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Sudan’s permanent delegation at the United Nations in Geneva has launched an emergency appeal for flood relief after 102 people have been killed in floods since the start of the seasonal rains in June.
(African Stand) — The International Federation of Red Cross and Red Crescent Societies (IFRC) has launched an emergency appeal for 2.3 million Swiss francs (USD 2.4 million/EUR 1.7 million) to mitigate the devastating effects of floods in South Sudan, currently affecting over 50,000 people.
The people affected urgently need help with shelter, access to clean water, and emergency health and care services.
The Sudanese Red Crescent (SRCS) has over 2,400 volunteers currently assisting with search and rescue operations, distribution of shelter items, and putting in place health, water and sanitation measures to mitigate the effects of the flooding.
The most affected areas are Jonglei, Lakes, Warrap, Northern Bahr el Ghazal, Unity, Central Equatorial, and Upper Nile.
“We allocated emergency items which the Sudanese Red Crescent distributed to flood-affected areas. In addition, we deployed 15 medical personnel. These comprised ten medical doctors and five medical laboratory technicians who offered health services to the flood-affected communities in these areas,” said Osman Gafewr Abdullah, Secretary-General of the Sudanese Red Crescent following his recent visit to Jongeli and Northern Bahr el Ghazal states.
Rains have intensified since July this year, causing destruction to property and infrastructure in a country that is still healing from years of instability. Most of the affected population has been caught unprepared by the seasonal rain. Unusually high levels of precipitation, coupled with heavy rainfall from the Ethiopian and Eritrean Plateau, has overwhelmed Sudan’s rivers, leading them to burst their banks and flood farmland and settlements.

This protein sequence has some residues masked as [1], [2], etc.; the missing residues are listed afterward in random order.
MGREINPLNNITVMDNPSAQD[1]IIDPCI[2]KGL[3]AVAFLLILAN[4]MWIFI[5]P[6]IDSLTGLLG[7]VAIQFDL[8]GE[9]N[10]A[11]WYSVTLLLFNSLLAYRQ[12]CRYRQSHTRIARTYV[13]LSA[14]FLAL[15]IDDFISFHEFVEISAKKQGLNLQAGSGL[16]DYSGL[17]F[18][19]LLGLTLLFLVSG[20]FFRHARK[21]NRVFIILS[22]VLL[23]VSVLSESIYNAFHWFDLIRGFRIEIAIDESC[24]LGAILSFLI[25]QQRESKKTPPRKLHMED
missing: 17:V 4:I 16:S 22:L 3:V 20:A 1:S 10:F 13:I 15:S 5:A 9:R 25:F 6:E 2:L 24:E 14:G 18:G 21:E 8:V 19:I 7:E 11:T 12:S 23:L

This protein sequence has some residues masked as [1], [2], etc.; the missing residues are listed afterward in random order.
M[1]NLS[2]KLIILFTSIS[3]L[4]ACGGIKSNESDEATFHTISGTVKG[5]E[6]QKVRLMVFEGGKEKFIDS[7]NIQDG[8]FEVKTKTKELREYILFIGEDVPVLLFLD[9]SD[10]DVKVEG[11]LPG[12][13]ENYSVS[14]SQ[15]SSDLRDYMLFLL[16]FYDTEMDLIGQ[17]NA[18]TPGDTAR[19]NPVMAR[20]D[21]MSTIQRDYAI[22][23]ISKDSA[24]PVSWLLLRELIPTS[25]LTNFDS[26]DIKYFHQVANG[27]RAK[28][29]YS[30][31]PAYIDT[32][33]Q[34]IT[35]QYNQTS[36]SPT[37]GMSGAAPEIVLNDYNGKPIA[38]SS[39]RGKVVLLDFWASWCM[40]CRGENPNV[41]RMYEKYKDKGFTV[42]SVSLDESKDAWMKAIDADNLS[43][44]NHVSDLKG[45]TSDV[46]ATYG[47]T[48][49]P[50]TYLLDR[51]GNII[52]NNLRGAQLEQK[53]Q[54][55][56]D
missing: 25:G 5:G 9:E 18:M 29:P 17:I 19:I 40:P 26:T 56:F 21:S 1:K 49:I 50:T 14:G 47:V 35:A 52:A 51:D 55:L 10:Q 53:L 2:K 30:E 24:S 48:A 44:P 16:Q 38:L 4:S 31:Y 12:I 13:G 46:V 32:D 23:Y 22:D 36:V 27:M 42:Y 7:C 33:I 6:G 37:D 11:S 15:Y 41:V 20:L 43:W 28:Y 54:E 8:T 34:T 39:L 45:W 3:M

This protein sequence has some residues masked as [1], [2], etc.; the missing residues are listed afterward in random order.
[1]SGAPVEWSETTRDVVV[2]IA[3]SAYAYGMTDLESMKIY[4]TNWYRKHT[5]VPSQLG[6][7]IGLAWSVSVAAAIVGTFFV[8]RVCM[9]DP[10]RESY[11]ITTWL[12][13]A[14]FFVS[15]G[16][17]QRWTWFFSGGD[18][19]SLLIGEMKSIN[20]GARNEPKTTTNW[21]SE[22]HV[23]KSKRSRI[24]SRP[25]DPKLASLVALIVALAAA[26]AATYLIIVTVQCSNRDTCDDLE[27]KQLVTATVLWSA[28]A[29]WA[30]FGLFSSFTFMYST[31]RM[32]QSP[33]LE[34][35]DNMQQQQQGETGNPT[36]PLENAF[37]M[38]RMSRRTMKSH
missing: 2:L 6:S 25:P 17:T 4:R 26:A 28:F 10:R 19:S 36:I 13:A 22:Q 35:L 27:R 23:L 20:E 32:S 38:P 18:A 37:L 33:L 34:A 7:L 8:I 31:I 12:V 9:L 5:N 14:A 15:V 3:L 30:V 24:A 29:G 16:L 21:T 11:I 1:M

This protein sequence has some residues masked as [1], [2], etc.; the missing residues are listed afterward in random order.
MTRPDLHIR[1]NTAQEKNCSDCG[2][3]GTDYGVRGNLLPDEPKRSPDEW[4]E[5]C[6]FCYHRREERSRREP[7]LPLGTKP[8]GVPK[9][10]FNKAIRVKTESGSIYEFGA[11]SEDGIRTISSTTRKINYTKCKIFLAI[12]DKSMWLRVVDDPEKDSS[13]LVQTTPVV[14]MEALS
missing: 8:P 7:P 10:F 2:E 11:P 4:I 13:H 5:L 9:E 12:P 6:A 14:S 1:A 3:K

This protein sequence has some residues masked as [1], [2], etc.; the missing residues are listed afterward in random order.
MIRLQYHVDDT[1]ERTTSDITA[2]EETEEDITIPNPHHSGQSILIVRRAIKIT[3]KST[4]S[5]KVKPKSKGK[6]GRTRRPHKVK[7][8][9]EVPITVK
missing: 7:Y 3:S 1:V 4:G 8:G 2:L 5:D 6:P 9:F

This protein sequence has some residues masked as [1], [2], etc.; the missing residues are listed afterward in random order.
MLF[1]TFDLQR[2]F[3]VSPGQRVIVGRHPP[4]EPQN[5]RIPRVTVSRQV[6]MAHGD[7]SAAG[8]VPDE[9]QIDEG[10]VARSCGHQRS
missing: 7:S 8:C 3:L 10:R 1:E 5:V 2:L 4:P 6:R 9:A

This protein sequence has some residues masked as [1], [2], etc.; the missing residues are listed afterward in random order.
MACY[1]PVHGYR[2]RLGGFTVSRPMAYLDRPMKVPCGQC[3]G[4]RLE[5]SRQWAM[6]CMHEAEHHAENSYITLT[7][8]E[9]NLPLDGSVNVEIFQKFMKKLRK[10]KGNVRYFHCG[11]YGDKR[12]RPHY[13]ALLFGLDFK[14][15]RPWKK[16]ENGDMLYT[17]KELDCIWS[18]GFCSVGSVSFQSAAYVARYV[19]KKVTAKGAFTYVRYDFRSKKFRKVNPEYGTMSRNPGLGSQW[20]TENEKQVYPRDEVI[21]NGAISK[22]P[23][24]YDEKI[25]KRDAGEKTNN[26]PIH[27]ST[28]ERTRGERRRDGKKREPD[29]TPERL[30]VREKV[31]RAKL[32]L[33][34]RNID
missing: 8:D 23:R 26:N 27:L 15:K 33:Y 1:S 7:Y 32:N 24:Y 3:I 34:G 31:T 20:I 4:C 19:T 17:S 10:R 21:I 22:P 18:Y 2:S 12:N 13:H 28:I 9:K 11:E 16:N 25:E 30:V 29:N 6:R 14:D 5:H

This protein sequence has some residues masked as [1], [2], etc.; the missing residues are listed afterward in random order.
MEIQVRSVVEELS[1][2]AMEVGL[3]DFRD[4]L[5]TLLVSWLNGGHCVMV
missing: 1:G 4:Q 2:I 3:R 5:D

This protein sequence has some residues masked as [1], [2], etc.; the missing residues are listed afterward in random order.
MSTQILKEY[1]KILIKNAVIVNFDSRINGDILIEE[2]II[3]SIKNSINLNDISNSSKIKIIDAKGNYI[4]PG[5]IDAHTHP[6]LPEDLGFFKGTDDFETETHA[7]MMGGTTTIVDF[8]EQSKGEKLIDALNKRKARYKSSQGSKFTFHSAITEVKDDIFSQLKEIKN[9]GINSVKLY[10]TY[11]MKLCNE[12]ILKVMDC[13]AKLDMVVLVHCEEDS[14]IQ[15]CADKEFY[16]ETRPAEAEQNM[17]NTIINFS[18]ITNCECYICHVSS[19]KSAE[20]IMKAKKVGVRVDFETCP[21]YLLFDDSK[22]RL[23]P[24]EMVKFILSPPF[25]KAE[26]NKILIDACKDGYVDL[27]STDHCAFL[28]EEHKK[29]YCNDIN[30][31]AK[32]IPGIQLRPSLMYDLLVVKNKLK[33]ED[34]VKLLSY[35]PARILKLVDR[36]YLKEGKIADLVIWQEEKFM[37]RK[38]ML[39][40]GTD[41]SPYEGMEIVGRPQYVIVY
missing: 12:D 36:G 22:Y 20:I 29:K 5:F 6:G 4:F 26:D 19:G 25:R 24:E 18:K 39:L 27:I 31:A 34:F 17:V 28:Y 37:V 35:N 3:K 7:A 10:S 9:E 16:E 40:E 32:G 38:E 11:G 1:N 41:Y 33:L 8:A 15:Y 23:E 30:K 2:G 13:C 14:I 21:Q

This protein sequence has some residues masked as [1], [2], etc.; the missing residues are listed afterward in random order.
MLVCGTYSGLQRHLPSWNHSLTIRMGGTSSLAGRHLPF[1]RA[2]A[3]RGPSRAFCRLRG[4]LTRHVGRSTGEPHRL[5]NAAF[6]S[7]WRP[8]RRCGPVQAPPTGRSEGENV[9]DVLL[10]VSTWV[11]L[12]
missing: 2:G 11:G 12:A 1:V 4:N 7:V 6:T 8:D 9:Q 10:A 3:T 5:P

“The continued rains put so much pressure on the weak infrastructure that over 22,000 houses have totally collapsed and many roads are now impassable, hindering the Red Crescent operation,” said Dietrich Fischer, the IFRC’s country representative in Sudan. He added, “We will focus now on the immediate needs, but will also look at long-term solutions such as the rehabilitation of the water supply and not only restoring livelihoods, but making them more resilient to future catastrophes.”
The IFRC has already released 346,944 Swiss francs (USD 337,817/EUR 265,791) from its disaster relief emergency fund to provide immediate assistance.